Florida Keys Treasures

Welcome to the Florida Keys Treasures WEB Site. You’ll find local information about tourism, fishing, diving, snorkeling, restaurants, accommodations, Keys jobs, lobsters, lighthouses, maps, vacation, fish, birds, plants and history about all the Fabulous Florida Keys including Key Largo, Tavernier, Islamorada, Layton, Key Colony Beach, Marathon, Big Pine Key and Key West.

Florida Keys Treasures is constantly updating and adding pages. Use the Pages listing on the right to find the information you are looking for. If you didn’t find what you’re looking for use the Site Search just below the Pages.

 

Locations in the Florida Keys
Places to Go
Key Largo Tavernier IslamoradaHot BeachesHot Bridges
Layton Key Colony Beach Marathon Lighthouses Parks Reefs
Big Pine Key Key West. More Islands ResortsHot Restaurants Florida Everglades
HotThings To Do for $10 or less for family of 4
Vacation Rentals by Owner Keys Schools
More Things to Do
More Keys Info
Boating Diving FishingHot Keys Creatures Keys Fish (Top 5) Keys Plants
Keys JobsHot LobsteringHot Maps Keys RecipesHot Weather
Keys Humor Fishing Humor Shark Humor Keys ConchsHot Keys News Hurricanes
Dive Humor April Sloof Keys Treasures Blog Keys Blogs

Coast Guard Warns of Unsafe Florida Keys Reef Lighthouses

The Coast Guard is warning mariners to not climb historical reef lights in the Florida Keys because of deterioration and unsound structural integrity.

These lights include: Alligator Reef; American Shoal Reef; Carysfort Reef; Sand Key Reef; and Sombrero Key Reef Light.

While these structures are not at risk of collapsing, they are unsafe for climbing.

Boaters are prohibited from tying to, climbing, anchoring to or trespassing on any aid to navigation.

Because of extensive deterioration of the structures, cost to repair them and the inability to safely maintain them as navigational aids, the Coast Guard plans to shift current lighting from Alligator, American Shoal and Sombrero Key Reef lights to more cost-effective structures with more reliable lighting equipment.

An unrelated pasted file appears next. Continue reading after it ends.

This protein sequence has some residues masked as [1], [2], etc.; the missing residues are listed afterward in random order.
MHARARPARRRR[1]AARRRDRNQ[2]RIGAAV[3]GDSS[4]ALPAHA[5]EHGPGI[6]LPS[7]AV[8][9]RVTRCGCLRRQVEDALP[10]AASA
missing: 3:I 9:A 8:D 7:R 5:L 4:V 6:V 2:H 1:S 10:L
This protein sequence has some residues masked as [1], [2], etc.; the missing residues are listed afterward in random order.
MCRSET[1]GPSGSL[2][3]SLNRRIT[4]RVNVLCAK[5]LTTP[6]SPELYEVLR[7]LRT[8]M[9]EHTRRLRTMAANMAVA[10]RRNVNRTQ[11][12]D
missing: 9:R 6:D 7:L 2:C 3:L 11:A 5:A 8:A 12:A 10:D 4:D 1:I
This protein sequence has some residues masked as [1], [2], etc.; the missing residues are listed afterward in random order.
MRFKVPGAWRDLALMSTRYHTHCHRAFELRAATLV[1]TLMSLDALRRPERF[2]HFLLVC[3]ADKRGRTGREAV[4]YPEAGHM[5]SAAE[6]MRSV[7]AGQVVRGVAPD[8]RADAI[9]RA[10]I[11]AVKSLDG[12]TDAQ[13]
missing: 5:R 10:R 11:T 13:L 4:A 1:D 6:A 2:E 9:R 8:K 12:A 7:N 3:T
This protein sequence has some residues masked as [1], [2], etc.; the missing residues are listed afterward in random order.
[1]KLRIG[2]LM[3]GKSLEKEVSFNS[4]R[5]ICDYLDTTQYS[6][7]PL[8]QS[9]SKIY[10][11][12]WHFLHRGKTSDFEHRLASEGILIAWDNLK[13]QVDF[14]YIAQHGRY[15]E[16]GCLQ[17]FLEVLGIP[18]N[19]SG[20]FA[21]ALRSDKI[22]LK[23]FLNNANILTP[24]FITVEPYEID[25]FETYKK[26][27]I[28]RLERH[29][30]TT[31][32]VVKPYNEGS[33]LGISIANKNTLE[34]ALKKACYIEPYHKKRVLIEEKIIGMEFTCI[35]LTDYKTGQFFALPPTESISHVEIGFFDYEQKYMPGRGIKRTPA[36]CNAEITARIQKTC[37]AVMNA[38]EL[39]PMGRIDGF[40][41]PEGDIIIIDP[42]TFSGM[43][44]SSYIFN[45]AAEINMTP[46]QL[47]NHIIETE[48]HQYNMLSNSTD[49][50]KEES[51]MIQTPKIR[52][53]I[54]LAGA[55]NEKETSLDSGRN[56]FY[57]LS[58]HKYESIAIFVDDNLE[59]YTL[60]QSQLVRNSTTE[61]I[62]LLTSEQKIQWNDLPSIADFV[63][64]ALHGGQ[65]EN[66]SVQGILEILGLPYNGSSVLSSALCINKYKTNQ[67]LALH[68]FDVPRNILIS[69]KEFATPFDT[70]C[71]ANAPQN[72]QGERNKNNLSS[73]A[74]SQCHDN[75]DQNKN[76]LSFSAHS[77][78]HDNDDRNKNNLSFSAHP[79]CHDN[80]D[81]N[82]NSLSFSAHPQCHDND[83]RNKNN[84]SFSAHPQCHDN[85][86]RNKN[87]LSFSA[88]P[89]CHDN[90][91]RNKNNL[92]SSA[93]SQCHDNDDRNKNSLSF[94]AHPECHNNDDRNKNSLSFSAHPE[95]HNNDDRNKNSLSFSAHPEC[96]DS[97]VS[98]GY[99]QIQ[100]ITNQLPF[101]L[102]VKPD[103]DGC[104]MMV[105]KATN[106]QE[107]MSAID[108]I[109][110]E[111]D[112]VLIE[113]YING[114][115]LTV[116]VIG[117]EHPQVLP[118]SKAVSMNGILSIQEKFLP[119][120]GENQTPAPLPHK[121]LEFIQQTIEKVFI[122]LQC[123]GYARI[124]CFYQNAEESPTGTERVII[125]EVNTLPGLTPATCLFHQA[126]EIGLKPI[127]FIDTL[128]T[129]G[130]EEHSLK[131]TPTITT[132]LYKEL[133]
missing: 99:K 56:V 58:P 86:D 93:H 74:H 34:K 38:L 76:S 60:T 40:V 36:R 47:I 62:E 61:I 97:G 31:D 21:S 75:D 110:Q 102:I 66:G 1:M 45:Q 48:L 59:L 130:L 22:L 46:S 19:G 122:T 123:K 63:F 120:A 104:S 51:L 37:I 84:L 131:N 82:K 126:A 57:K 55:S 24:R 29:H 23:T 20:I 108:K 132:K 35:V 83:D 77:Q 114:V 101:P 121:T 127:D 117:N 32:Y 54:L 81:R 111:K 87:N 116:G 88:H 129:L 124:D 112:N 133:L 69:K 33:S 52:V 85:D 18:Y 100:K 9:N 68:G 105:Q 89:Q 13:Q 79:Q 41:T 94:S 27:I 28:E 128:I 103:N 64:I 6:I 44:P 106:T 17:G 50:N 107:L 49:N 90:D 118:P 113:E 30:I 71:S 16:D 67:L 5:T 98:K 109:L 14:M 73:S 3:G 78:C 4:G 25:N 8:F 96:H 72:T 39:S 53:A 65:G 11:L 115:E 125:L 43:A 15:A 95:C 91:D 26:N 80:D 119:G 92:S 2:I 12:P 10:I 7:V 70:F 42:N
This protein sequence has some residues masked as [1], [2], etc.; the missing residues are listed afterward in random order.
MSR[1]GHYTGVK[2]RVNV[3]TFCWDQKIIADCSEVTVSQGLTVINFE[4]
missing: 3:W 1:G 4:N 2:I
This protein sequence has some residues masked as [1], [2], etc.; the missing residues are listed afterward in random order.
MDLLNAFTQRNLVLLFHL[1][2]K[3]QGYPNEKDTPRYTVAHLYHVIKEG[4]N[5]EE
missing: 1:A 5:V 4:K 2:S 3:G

The original structures will not be removed. Conversions of Carysfort and Sand Key Reef lights have been completed.

The new lights cost an estimated $100,000 each; estimates to repair the existing historic structures would have cost taxpayers approximately $2 million a light, according to the Coast Guard.

For information call Lt. j.g. Peter Bermont at 305-292-8744.FRLHreefLg FRLH2lg CRLHreefLg ARLH3lg SRLH2lg SRLHreefLg

Enjoyed this post? Share it!

 
 

Mrs. Mac’s Kitchen

A Little History (from their website http://www.mrsmacskitchen.com/)
Mrs. Mac’s Kitchen was originally founded by Jeff MacFarland in 1976 who named it in honor of his mother and her recipes.

Early Mrs. Mac's building 1965

Early Mrs. Mac’s building 1965

Built in 1947 the building was one of the few places in the Keys where you could get a bite to eat as Grainger’s Gulf Side Inn. In 1987 Jeff hired Angie as a cook where they began working side by side, shortly after Paula was invited to work with them. In 1988 Mrs. Mac’s was purchased by Angie. Jeff moved to Vero Beach where he has Mrs. Mac’s Filling Station restaurant. Sisters, Paula & Angie, continue to work together today. While keeping with many original recipes we have expanded in all areas.

Click on the photo for a LARGER view.

 

Enjoyed this post? Share it!

 
 

Mooring Buoys Invaluable to Preserving the Reef

Mooring Bouy Repair“Dude, you should write a story about mooring balls,” an agitated dive boat captain rants at me during a cell phone call. “Mooring balls are missing on the Spiegel Grove, Crocker reef, Snapper reef, Rocky Top and the mooring lines on the Eagle are worn out. What’s going on?” I call Mary Tagliareni, deputy superintendent for operations and education at the Florida National Marine Sanctuary’s Key Largo office, and she says: “You know, we were just thinking about asking you to do a story on mooring buoys. Folks need to know how to properly use them and what the different ones represent.”